Calculating EMA by hand is somewhat cumbersome, but luckily the trading software does it for you; you only need to specify the length of the period: 10, 18, 25, etc. FGL’s chart below shows how the 20-day EMA (the blue line) tracks the price changes closer than the stock’s 20-day SMA.
It is worth knowing the logic behind moving averages since they are also used as foundations for other indicators and oscillators, such as McClellan Index and MACD (moving average convergence divergence) or Bollinger Bands.
Going back to my trend-following system, I noticed that a combination of a 10-day SMA and a 20-day EMA provided reasonable buy and sell trading signals (please see chart below).
Other Considerations for Moving Averages
When plotting an MA on a chart you can notice that a security’s price from time to time crosses the MA, either above or below. It is important to observe (please see chart below) that not all crossovers are valid, meaning that not all of them signal a trend change. This is why allowing some room for error may be a good idea. In practice this can be accomplished by waiting till the closing of the trading session before making any decisions and observing if the crossing still holds. Another filtering technique is to create a range around the moving average. For example, if a stock varies from its MA at the closing of the day by 1%, then the crossover is considered valid. Another filter could be that the crossover has to be in place for more than one trading session before reacting on this information. Lastly, a combination of all of those three filters can be used to separate wheat from the chaff, metaphorically speaking. However, it is noteworthy to mention that a reversal in the direction of the MA is more reliable than a crossover. Also, a crossover of a 10-month average is more significant than a crossover of a 25-day average. Unfortunately, given their lagging nature, moving averages tend to reverse after the old trend stopped. The chart below illustrates how moving averages crossovers work and sometimes do not work, please see the last buy and sell signals.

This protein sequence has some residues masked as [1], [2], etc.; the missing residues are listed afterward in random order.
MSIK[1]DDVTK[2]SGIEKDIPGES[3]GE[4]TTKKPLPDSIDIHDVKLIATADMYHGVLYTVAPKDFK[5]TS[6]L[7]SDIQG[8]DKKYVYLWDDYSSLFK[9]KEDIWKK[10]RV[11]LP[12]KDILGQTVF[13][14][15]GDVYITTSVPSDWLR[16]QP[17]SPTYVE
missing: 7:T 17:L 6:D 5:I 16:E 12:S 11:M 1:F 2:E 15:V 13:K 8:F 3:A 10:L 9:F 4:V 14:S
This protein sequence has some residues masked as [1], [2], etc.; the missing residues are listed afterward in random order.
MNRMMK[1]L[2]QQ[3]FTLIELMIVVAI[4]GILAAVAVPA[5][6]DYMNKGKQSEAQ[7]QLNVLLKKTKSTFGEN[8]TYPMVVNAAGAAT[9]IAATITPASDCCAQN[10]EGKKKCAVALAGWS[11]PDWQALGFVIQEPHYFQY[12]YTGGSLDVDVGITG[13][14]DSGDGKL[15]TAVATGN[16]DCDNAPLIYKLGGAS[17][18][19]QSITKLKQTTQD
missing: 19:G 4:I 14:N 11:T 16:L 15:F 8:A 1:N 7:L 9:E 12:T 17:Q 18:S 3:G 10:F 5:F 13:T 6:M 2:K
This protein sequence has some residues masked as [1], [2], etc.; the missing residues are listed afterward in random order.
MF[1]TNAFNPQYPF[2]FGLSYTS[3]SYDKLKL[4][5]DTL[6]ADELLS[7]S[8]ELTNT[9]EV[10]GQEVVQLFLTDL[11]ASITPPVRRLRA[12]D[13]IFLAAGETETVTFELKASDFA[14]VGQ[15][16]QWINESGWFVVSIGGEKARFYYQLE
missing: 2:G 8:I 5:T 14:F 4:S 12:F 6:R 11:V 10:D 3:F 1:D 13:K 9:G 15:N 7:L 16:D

We established why closing data is the data of preference when constructing moving averages, but the question remains: how much data should you use? Whatever time span is used is significant, since a moving average that is too short is not going to filter out the whipsaws or the noise, and a moving average that is too long does not provide enough trading signals. Both extremes are pointless for trading purposes. In general, the length of the moving average depends on the type of trend and the stock’s characteristics; nevertheless, neither of the moving averages are bullet proof. Normally, for shorter-term trends, 10, 25, 30 and 50-day spans are advised, but for longer time spans, 40-week SMAs and 65-week EMA averages are advocated. When using monthly data, 6, 9, 12, 18 and 24-month moving averages are more reliable. Martin J Pring, renowned technical analyst and author observed, “There is no such thing as a perfect average. The choice of time span always represents a trade-off between timeliness (catching the trend at an early stage) and sensitivity (catching a trend turn too early and causing an excessive number of whipsaws).’
Although not as popular and easy to understand as SMAs, EMAs and WMAs are capable of compensating for the SMA’s shortcomings and providing a good foundation for the popular Bollinger Bands and MACD.